Thursday, November 25, 2010

Hartford Colonials - Do We Have to Listen to Muskets?

Earlier this year, the kids and I went to Rentschler Field in East Hartford, Connecticut to attend the Hartford Whalers Fanfest.  It was a nice little field complete with luxury boxes, hot dog vendors and beer lines.  Waiting in the aforementioned beer lines, I noticed a couple of advertisements for the UFL's Hartford Colonials amid all of the UConn paraphernalia.  I banked that information for a later date.  These games probably aren't as rowdy as Patriots games, I thought, so it would probably be a good idea to go to one of their games later in the Fall with the family.

But our own football got in the way.  So instead of attending a game where the weather was conducive to sitting on cold metal bleacher seats, the only Hartford Colonials game we found we could go to was the Colonials last game against the Las Vegas Locomotives at the end of November.  I mistakenly decided not to bother with tickets or to read any news that week about the UFL, and determined to plow ahead.  Luckily that decision of laziness ended up not harming us.  See, while the UFL is considered a minor league to the NFL's major leagues, the league decided to charge an NFL team $150,000 transaction fee for any player they plucked from the UFL - despite the transfer occurring AFTER the season.  As a result, UFL players were seriously considering boycotting the last regular season games.  Oh jeez, and I rode two hours to a game that might not happen?

East Hartford CT.  After a quick sojourn to Starbucks where everyone was so friendly to us, especially the lady telling my wife that she was driving the wrong way down a two way street (Thanks lady!), we get to the Rentschler Field.  Not too busy, I thought, as we parked the car about 100 yards from the stadium.  The first thing we are confronted with was literally 10 guys coming up to us one by one trying to sell their tickets to the game "Less than the ticket window!  Get them before their gone!"  Are the Colonials folding after the season, I thought?  But after smartly purchasing 5 $20 tickets for 60 bucks, we march toward the field, not thinking that this might be the Colonials' last game.  I was too busy dissuading the kids from falling for the various hawkers selling programs and hot dogs, with the promise to get them sick with junk food throughout the game.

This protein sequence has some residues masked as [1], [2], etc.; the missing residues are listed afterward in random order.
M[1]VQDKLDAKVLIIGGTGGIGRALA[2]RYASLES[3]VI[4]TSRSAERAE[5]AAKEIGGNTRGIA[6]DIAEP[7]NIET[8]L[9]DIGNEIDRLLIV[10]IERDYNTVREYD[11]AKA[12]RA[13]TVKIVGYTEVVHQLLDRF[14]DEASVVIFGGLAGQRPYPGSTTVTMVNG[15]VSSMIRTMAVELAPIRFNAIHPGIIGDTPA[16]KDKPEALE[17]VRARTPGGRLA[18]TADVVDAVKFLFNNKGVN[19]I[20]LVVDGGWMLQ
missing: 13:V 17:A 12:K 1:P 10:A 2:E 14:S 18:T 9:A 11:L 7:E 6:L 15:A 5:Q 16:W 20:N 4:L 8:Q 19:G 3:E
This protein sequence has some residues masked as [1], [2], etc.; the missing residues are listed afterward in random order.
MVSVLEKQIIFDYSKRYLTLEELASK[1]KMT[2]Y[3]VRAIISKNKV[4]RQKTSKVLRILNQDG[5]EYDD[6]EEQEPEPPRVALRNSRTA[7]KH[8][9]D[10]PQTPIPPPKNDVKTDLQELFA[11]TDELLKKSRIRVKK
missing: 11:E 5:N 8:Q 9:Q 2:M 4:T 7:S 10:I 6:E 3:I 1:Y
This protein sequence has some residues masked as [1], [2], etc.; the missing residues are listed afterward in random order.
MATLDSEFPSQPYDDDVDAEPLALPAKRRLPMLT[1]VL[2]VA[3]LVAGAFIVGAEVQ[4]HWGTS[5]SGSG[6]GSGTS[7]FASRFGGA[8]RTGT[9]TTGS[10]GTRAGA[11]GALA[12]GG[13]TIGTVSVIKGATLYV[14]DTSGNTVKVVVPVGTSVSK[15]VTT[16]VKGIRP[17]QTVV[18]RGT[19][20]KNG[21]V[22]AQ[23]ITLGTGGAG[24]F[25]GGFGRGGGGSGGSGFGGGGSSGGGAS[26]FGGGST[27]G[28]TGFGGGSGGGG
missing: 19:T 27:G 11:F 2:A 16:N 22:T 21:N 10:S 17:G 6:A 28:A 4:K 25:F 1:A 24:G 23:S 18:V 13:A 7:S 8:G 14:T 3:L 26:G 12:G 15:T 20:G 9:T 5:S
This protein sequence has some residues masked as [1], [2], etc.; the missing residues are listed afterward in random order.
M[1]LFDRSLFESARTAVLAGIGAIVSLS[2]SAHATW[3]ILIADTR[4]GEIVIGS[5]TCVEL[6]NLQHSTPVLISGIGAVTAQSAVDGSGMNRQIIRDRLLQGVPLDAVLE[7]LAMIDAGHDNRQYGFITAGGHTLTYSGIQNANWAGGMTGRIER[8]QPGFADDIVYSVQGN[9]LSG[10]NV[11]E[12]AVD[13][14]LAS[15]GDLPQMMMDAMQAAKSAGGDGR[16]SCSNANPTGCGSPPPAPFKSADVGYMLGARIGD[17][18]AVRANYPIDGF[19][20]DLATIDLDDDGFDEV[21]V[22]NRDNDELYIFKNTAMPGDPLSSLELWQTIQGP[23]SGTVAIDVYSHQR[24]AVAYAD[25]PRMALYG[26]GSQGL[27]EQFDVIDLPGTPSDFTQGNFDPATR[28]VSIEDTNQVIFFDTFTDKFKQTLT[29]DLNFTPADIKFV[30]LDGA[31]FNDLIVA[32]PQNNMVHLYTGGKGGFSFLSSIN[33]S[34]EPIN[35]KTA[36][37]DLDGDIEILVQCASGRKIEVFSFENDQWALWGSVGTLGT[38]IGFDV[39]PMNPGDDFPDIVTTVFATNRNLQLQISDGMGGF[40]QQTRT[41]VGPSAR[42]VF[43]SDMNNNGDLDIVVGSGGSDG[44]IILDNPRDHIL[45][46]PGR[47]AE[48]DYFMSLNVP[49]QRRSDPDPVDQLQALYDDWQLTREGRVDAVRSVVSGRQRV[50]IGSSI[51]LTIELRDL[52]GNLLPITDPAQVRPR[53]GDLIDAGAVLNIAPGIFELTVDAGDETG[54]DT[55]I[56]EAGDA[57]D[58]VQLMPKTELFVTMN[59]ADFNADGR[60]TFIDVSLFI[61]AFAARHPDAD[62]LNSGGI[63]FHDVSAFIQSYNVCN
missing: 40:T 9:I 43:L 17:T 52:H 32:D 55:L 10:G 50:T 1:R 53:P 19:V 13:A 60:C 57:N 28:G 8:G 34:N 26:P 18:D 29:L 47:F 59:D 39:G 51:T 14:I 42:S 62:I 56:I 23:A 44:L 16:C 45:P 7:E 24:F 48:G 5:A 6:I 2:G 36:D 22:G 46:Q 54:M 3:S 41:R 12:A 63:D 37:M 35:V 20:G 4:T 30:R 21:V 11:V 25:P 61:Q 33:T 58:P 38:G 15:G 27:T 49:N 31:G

We walk toward our seats, while I start fishing for my junk food money.  I observe that we're behind one of the end zones, so immediately I feel compelled to talk my sons into thinking that these are good seats because we might be able to catch missed field goal attempts and keep the footballs.  I don't know if that's really true, but I figured the chances of us catching a football were much less than Dad being caught in a lie.  And I am about to pat myself on the back when I'm struck by a little sign on the back of the seats.

"Family Section - No alcohol permitted beyond this point." 

The scalper was awfully kind to give us family section seats, but what the Hell is this all about?  A nice usher, seeing the looks on our faces as the wife and I continue to look at the sign and mutter to each other, came over and told us that we could sit anywhere except the blue seats along the 50 Yard line, that no one checks tickets.  Let's sit in the sun the girls decide.  I'll get some beer, I decide.

Beer lines!  Finally, with beer and food in hand, and as we're walking to our newly found bleacher seats on the 20 yard line, I notice a couple of guys milling around the field, wearing period clothing.  And they're carrying what looks like muskets, and they're standing near what looks like artillery cannon.  We're sitting 50 feet away from the ACTUAL colonials!  Oh no, this is not going to end well, I can already tell.  My younger son G is still scarred from the Patriots game I took him to and his first experience with musket firing after scores.  He's still afraid of these things and I constantly have to explain that there are no muskets at the Basketball game, or the movie theater or Cape Cod.  But they're here!  So when he asks me if there are any guns, I figure that if I tell him nonchalantly that they are here, maybe he won't even notice that I confirmed his worst fears.  All of a sudden those end zone seats don't seem so bad.